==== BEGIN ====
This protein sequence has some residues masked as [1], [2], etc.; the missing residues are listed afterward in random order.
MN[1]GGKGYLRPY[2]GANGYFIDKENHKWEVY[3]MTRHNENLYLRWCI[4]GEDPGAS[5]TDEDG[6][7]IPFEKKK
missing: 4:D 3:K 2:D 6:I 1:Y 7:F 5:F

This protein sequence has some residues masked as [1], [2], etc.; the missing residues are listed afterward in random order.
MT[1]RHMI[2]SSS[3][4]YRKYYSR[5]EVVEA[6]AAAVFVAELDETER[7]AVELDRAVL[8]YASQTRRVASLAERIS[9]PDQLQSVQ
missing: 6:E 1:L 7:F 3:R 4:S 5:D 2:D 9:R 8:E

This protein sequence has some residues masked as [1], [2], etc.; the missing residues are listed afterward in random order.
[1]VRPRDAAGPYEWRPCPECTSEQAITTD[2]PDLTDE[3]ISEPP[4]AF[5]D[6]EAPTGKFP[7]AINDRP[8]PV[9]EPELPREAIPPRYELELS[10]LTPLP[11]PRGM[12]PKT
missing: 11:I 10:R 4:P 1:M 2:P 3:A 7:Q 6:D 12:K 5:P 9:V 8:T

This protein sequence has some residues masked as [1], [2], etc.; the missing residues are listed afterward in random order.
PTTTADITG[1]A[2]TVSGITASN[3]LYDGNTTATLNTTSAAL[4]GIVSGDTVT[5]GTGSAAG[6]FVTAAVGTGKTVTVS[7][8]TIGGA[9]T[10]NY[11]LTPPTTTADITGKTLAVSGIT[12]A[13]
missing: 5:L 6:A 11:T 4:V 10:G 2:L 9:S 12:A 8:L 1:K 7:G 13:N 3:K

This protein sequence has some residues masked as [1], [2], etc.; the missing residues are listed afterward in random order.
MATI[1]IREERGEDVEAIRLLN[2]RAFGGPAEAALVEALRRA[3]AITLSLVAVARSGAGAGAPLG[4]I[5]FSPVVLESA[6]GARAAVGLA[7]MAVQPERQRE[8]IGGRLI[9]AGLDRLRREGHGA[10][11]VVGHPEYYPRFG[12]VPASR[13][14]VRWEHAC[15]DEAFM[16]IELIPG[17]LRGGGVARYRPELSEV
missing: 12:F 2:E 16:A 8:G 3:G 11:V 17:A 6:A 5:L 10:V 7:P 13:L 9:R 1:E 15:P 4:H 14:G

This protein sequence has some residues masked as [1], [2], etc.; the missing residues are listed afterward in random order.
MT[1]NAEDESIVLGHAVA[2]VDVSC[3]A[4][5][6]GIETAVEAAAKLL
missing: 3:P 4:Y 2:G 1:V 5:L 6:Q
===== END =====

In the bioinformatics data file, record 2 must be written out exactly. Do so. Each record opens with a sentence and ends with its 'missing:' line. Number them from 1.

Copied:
This protein sequence has some residues masked as [1], [2], etc.; the missing residues are listed afterward in random order.
MT[1]RHMI[2]SSS[3][4]YRKYYSR[5]EVVEA[6]AAAVFVAELDETER[7]AVELDRAVL[8]YASQTRRVASLAERIS[9]PDQLQSVQ
missing: 6:E 1:L 7:F 3:R 4:S 5:D 2:D 9:R 8:E